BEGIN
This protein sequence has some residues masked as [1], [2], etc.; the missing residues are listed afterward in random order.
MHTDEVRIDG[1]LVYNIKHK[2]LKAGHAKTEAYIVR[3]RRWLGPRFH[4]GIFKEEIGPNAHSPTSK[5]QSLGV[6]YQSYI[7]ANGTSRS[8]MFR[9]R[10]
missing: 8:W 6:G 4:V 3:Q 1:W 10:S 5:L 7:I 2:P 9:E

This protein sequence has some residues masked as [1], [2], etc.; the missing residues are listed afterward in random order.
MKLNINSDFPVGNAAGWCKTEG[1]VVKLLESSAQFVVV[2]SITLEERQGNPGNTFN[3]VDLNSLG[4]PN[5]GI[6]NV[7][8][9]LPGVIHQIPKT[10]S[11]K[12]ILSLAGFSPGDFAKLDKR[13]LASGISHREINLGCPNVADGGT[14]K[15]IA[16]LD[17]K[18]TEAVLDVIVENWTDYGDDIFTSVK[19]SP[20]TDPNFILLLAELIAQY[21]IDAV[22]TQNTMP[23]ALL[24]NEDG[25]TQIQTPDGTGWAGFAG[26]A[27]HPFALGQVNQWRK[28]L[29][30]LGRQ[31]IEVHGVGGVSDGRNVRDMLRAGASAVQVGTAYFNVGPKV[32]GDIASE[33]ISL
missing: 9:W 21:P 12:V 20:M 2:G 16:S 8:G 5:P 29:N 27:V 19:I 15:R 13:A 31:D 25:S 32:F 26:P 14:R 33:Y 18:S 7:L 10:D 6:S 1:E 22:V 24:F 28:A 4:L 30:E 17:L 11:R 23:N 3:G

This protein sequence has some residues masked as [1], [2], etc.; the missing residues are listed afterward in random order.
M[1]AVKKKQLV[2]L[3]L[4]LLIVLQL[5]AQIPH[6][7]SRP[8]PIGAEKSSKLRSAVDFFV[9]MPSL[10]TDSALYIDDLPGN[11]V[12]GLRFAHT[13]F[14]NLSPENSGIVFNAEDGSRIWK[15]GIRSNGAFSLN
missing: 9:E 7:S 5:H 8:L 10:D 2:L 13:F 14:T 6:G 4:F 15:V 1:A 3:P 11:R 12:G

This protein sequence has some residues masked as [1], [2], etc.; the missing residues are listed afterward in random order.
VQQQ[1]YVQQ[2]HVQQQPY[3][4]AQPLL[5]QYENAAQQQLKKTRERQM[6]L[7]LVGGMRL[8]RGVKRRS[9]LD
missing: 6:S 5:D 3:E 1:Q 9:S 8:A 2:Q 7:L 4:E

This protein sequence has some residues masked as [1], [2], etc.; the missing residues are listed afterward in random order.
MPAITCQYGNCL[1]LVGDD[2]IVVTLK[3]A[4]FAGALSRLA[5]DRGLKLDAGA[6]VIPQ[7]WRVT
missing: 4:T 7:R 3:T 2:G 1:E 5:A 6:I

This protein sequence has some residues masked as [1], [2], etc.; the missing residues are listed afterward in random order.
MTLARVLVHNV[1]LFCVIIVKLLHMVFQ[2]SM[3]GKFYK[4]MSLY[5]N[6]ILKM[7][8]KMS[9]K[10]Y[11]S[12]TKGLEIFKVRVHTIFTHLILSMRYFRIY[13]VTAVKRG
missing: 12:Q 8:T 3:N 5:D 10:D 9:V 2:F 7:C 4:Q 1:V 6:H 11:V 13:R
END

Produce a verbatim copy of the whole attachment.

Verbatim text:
This protein sequence has some residues masked as [1], [2], etc.; the missing residues are listed afterward in random order.
MHTDEVRIDG[1]LVYNIKHK[2]LKAGHAKTEAYIVR[3]RRWLGPRFH[4]GIFKEEIGPNAHSPTSK[5]QSLGV[6]YQSYI[7]ANGTSRS[8]MFR[9]R[10]
missing: 8:W 6:G 4:V 3:Q 1:W 10:S 5:L 7:I 2:P 9:E

This protein sequence has some residues masked as [1], [2], etc.; the missing residues are listed afterward in random order.
MKLNINSDFPVGNAAGWCKTEG[1]VVKLLESSAQFVVV[2]SITLEERQGNPGNTFN[3]VDLNSLG[4]PN[5]GI[6]NV[7][8][9]LPGVIHQIPKT[10]S[11]K[12]ILSLAGFSPGDFAKLDKR[13]LASGISHREINLGCPNVADGGT[14]K[15]IA[16]LD[17]K[18]TEAVLDVIVENWTDYGDDIFTSVK[19]SP[20]TDPNFILLLAELIAQY[21]IDAV[22]TQNTMP[23]ALL[24]NEDG[25]TQIQTPDGTGWAGFAG[26]A[27]HPFALGQVNQWRK[28]L[29][30]LGRQ[31]IEVHGVGGVSDGRNVRDMLRAGASAVQVGTAYFNVGPKV[32]GDIASE[33]ISL
missing: 9:W 21:P 12:V 20:M 2:G 16:S 8:G 5:P 29:N 27:V 19:I 15:R 13:A 31:D 25:S 32:F 26:P 14:R 33:Y 18:S 7:L 10:D 6:S 1:E 22:V 24:F 28:A 4:L 30:E 17:L 11:R 23:N 3:G

This protein sequence has some residues masked as [1], [2], etc.; the missing residues are listed afterward in random order.
M[1]AVKKKQLV[2]L[3]L[4]LLIVLQL[5]AQIPH[6][7]SRP[8]PIGAEKSSKLRSAVDFFV[9]MPSL[10]TDSALYIDDLPGN[11]V[12]GLRFAHT[13]F[14]NLSPENSGIVFNAEDGSRIWK[15]GIRSNGAFSLN
missing: 9:E 7:S 5:H 8:L 10:D 2:L 13:F 14:T 6:G 4:F 15:V 1:A 3:P 11:R 12:G

This protein sequence has some residues masked as [1], [2], etc.; the missing residues are listed afterward in random order.
VQQQ[1]YVQQ[2]HVQQQPY[3][4]AQPLL[5]QYENAAQQQLKKTRERQM[6]L[7]LVGGMRL[8]RGVKRRS[9]LD
missing: 6:S 5:D 3:E 1:Q 9:S 8:A 2:Q 7:L 4:E

This protein sequence has some residues masked as [1], [2], etc.; the missing residues are listed afterward in random order.
MPAITCQYGNCL[1]LVGDD[2]IVVTLK[3]A[4]FAGALSRLA[5]DRGLKLDAGA[6]VIPQ[7]WRVT
missing: 4:T 7:R 3:T 2:G 1:E 5:A 6:I

This protein sequence has some residues masked as [1], [2], etc.; the missing residues are listed afterward in random order.
MTLARVLVHNV[1]LFCVIIVKLLHMVFQ[2]SM[3]GKFYK[4]MSLY[5]N[6]ILKM[7][8]KMS[9]K[10]Y[11]S[12]TKGLEIFKVRVHTIFTHLILSMRYFRIY[13]VTAVKRG
missing: 12:Q 8:T 3:N 5:D 10:D 9:V 2:F 7:C 4:Q 1:V 6:H 11:V 13:R